ASG kicks off semester with three members, looking to fill vacancies

Megan Hedges, Staff Writer

A limited Associated Student Government board of three students convened Friday morning to discuss appointing students for filling vacant positions and adopting an anti-racist curriculum. 

This number can be compared to the 14 senators listed on the roster at the end of the spring semester.

This senate currently consists of President Carson Mitchell—the sole member returning from last semester—Vice President of Internal Affairs Luca Ferrel and Student Advocate Suzanne Obado

Most of last semester’s student senators transferred to four-year institutions, while the few others remain at City College but are too busy to continue serving in the student senate. 

There has also been difficulty finding new applicants due to pandemic and the semester moving almost every class online.

“We already had an uphill climb when it came to outreach,” said Student Program Advisor Amy Collins. “With this being online now it’s perhaps less noticeable that we have a governing body on campus.”

Applications for senator positions closed on Sept. 4, though the deadline could be extended if there is an insufficient applicant pool . Applications will be reviewed and interviewed by the three current senate members, and new appointees will be voted on at the Sept. 11 meeting. 

Collins said that if there is widespread concern among constituents about the three student senators being the only deciding body on new candidates, they might look into having campus-wide elections.

Mitchell, the newly promoted President, specifically hoped to fill the positions of Commissioner of Accessibility and Student Advocate, two relatively new positions that have been reworked for the Fall 2020 semester.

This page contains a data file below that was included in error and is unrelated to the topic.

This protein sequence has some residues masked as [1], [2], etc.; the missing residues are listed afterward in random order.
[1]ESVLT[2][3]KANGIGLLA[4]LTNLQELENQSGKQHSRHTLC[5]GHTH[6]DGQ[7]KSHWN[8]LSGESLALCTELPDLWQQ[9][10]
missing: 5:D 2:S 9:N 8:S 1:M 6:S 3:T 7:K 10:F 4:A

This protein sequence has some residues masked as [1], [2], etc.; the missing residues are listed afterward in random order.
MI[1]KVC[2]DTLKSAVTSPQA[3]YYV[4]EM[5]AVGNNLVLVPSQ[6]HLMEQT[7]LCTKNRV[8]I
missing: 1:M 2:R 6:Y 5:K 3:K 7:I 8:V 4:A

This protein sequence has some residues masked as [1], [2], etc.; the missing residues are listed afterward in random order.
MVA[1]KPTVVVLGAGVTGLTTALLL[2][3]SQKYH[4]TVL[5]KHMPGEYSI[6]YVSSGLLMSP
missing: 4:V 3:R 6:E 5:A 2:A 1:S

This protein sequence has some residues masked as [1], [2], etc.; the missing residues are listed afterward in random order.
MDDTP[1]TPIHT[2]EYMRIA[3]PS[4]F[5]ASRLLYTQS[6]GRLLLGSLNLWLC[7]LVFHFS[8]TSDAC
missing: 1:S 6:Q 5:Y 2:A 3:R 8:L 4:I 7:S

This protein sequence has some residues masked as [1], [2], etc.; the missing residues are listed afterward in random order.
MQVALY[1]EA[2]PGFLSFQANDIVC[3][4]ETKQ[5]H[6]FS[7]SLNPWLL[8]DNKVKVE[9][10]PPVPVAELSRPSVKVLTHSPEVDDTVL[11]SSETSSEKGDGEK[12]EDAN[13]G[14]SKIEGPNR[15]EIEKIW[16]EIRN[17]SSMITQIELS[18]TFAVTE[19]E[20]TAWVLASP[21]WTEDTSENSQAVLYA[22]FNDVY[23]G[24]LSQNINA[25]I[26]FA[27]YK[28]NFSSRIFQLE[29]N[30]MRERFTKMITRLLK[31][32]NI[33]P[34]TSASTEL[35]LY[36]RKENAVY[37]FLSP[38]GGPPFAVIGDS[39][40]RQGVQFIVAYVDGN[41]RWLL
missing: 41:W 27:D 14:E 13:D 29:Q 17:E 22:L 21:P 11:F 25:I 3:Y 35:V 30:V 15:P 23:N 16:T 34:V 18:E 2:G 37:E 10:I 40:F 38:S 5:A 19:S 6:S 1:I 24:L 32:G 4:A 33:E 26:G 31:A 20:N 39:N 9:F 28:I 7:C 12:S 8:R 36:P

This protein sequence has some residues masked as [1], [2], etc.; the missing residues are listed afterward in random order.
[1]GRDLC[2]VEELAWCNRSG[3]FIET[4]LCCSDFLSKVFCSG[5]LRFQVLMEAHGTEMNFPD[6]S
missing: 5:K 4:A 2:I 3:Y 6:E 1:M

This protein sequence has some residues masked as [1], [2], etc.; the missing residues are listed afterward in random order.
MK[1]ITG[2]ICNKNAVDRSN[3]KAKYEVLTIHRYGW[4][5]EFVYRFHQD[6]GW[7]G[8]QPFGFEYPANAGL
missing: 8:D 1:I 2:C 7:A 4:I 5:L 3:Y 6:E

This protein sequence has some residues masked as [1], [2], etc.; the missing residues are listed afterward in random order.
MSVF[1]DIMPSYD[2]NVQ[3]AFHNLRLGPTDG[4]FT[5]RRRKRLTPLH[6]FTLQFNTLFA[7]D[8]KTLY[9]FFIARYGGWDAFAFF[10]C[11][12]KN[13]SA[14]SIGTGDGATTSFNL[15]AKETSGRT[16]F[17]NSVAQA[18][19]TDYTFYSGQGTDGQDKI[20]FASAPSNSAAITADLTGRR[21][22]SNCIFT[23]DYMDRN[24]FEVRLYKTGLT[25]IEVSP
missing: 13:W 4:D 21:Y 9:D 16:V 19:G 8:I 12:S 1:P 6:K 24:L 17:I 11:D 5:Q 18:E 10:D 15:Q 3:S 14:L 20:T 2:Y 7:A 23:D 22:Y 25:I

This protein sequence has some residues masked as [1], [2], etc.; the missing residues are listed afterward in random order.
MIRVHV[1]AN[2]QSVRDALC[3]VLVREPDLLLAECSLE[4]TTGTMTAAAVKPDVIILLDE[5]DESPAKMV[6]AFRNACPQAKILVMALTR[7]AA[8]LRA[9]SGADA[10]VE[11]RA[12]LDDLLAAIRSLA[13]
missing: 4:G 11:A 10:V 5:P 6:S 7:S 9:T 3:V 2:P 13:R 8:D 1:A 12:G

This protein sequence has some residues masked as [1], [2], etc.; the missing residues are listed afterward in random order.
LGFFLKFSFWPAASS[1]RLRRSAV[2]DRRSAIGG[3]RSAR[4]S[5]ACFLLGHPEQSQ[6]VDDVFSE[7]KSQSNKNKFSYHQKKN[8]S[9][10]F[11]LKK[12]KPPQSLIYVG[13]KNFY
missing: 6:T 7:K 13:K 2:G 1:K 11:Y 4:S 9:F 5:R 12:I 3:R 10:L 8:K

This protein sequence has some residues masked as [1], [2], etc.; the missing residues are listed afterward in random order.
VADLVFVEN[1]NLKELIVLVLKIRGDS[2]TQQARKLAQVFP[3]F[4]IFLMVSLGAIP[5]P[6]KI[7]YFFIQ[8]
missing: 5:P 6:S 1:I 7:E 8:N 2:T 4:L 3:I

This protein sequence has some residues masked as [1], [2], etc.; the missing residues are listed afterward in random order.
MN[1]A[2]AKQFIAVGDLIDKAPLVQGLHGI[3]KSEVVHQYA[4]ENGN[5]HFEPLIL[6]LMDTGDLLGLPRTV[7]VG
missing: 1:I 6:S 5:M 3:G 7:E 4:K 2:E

The Commissioner of Accessibility is to be the senate’s resource for anything related to the Americans with Disabilities Act or the Health Insurance Portability and Accountability Act while also working to make City College more accessible for students.

The position was created in the spring semester, and was filled only a few weeks before the semester came to an end.

The Student Advocate is to reach out to the student body to receive feedback about both the school in general and the student senate.

Mitchell said his focus for the senate this semester was to “Improve equity, diversity, and inclusion and promote accessibility and awareness.” 

Part of this initiative began during this meeting, which also included discussion about offering an equitable anti-racist leadership course titled “Race, Power, and Prejudice.”

The course, from SpeakOut E-Courses, “Offers creative and relevant introductory curriculum that provides students with the fundamentals of how interpersonal and systemic racism function, and how we might begin to imagine a safe and equitable world for all.”

Mitchell described the course as, “not a solution to all our problems, but a good first step.” In future meetings the Student Senate will discuss ways to implement the course on campus.

The senate will reconvene on Sept. 11.